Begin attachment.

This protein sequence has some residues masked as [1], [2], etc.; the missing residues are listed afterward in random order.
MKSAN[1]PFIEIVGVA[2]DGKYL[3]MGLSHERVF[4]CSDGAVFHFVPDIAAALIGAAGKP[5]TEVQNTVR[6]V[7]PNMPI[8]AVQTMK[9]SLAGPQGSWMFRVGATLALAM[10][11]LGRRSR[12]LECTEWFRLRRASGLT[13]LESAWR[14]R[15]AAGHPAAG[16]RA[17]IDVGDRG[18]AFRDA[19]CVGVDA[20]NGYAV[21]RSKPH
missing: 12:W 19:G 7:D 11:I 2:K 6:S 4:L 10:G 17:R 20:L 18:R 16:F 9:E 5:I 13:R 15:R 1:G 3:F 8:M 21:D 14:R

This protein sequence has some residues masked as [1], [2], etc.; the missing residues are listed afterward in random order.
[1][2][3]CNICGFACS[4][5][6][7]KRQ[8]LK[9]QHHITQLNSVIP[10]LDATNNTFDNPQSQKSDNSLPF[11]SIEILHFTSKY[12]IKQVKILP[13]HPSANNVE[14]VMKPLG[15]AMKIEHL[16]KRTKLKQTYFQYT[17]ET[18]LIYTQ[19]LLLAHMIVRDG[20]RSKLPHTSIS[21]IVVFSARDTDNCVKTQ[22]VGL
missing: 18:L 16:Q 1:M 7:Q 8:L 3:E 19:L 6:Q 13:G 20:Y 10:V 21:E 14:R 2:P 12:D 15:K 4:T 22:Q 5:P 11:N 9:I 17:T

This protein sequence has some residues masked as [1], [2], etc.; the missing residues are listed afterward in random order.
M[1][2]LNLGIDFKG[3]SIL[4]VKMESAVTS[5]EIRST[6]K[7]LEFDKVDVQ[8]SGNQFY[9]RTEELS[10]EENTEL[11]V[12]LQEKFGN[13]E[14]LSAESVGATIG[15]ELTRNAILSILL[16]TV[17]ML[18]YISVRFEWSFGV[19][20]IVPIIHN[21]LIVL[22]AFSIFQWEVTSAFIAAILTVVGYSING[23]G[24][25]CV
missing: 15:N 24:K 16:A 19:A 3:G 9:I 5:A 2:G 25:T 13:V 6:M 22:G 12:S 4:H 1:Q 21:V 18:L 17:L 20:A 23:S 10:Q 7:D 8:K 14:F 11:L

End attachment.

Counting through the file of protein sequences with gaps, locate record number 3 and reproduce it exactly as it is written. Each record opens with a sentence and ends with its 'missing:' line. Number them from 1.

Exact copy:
This protein sequence has some residues masked as [1], [2], etc.; the missing residues are listed afterward in random order.
M[1][2]LNLGIDFKG[3]SIL[4]VKMESAVTS[5]EIRST[6]K[7]LEFDKVDVQ[8]SGNQFY[9]RTEELS[10]EENTEL[11]V[12]LQEKFGN[13]E[14]LSAESVGATIG[15]ELTRNAILSILL[16]TV[17]ML[18]YISVRFEWSFGV[19][20]IVPIIHN[21]LIVL[22]AFSIFQWEVTSAFIAAILTVVGYSING[23]G[24][25]CV
missing: 15:N 24:K 16:A 19:A 3:G 9:I 5:A 2:G 25:T 13:V 6:M 22:G 12:S 4:H 1:Q 21:V 18:L 17:L 20:A 23:S 10:Q 7:D 8:K 14:F 11:L